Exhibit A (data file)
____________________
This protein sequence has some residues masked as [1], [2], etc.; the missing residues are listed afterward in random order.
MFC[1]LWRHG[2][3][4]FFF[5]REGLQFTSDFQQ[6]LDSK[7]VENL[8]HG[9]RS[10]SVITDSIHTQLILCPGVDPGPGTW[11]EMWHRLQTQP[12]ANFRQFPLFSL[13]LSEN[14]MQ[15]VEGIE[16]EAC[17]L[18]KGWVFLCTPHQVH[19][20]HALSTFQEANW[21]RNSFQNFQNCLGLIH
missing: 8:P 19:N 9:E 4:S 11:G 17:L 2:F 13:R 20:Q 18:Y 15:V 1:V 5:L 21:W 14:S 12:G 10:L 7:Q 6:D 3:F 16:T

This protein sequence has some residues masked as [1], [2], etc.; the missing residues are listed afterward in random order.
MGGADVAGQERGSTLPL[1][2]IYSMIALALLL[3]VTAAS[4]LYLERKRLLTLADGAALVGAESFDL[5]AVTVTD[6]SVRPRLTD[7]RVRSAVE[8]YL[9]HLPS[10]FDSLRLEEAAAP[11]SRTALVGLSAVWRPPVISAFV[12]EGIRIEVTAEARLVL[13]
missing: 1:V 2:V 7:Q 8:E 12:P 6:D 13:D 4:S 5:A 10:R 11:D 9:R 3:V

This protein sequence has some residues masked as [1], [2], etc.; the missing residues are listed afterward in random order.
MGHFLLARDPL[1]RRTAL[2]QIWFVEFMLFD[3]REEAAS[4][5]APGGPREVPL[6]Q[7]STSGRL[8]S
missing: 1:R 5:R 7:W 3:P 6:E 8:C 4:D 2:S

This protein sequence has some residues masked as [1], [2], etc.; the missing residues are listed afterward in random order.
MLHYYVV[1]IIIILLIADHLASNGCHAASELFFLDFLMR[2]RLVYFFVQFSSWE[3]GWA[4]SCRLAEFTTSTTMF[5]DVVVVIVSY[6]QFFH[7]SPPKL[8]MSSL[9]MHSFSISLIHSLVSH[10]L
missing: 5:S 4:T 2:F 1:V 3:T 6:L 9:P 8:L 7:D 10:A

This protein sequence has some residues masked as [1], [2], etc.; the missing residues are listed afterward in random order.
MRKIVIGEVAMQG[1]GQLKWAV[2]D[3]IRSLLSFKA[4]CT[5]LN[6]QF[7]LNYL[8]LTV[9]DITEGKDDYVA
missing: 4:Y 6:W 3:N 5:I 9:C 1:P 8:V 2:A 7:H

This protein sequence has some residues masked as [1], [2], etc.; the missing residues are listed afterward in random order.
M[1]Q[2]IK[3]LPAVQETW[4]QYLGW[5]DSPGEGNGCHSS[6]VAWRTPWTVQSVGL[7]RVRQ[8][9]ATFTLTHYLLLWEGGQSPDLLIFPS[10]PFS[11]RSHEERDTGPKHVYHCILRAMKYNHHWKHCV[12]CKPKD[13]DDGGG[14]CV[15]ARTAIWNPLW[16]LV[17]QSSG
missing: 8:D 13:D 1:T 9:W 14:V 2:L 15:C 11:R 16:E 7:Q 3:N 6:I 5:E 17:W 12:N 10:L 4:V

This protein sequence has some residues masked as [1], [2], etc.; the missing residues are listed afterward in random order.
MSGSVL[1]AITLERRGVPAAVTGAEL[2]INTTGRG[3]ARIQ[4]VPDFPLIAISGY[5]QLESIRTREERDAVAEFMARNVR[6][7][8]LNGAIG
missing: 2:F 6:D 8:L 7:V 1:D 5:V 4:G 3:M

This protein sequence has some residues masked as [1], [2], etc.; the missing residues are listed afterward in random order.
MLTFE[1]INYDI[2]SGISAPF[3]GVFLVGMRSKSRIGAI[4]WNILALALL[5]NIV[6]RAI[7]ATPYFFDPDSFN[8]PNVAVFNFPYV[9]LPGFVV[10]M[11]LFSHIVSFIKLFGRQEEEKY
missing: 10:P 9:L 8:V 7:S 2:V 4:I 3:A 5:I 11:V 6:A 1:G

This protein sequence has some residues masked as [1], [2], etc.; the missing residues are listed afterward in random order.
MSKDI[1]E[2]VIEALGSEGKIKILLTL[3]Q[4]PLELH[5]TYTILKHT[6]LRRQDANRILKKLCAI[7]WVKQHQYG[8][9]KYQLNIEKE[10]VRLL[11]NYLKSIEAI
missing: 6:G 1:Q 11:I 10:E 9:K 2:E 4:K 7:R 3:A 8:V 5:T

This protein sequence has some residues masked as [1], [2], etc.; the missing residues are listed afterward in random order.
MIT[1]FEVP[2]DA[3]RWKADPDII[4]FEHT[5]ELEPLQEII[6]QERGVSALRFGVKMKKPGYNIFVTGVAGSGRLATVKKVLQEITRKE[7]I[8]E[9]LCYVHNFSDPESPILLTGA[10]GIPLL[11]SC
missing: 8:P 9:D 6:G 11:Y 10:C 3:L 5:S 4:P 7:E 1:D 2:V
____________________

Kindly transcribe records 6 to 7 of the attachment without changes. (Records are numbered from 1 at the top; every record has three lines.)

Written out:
This protein sequence has some residues masked as [1], [2], etc.; the missing residues are listed afterward in random order.
M[1]Q[2]IK[3]LPAVQETW[4]QYLGW[5]DSPGEGNGCHSS[6]VAWRTPWTVQSVGL[7]RVRQ[8][9]ATFTLTHYLLLWEGGQSPDLLIFPS[10]PFS[11]RSHEERDTGPKHVYHCILRAMKYNHHWKHCV[12]CKPKD[13]DDGGG[14]CV[15]ARTAIWNPLW[16]LV[17]QSSG
missing: 8:D 13:D 1:T 9:W 14:V 2:L 15:C 11:R 16:E 7:Q 3:N 6:I 5:E 17:W 12:N 10:L 4:V

This protein sequence has some residues masked as [1], [2], etc.; the missing residues are listed afterward in random order.
MSGSVL[1]AITLERRGVPAAVTGAEL[2]INTTGRG[3]ARIQ[4]VPDFPLIAISGY[5]QLESIRTREERDAVAEFMARNVR[6][7][8]LNGAIG
missing: 2:F 6:D 8:L 7:V 1:D 5:V 4:G 3:M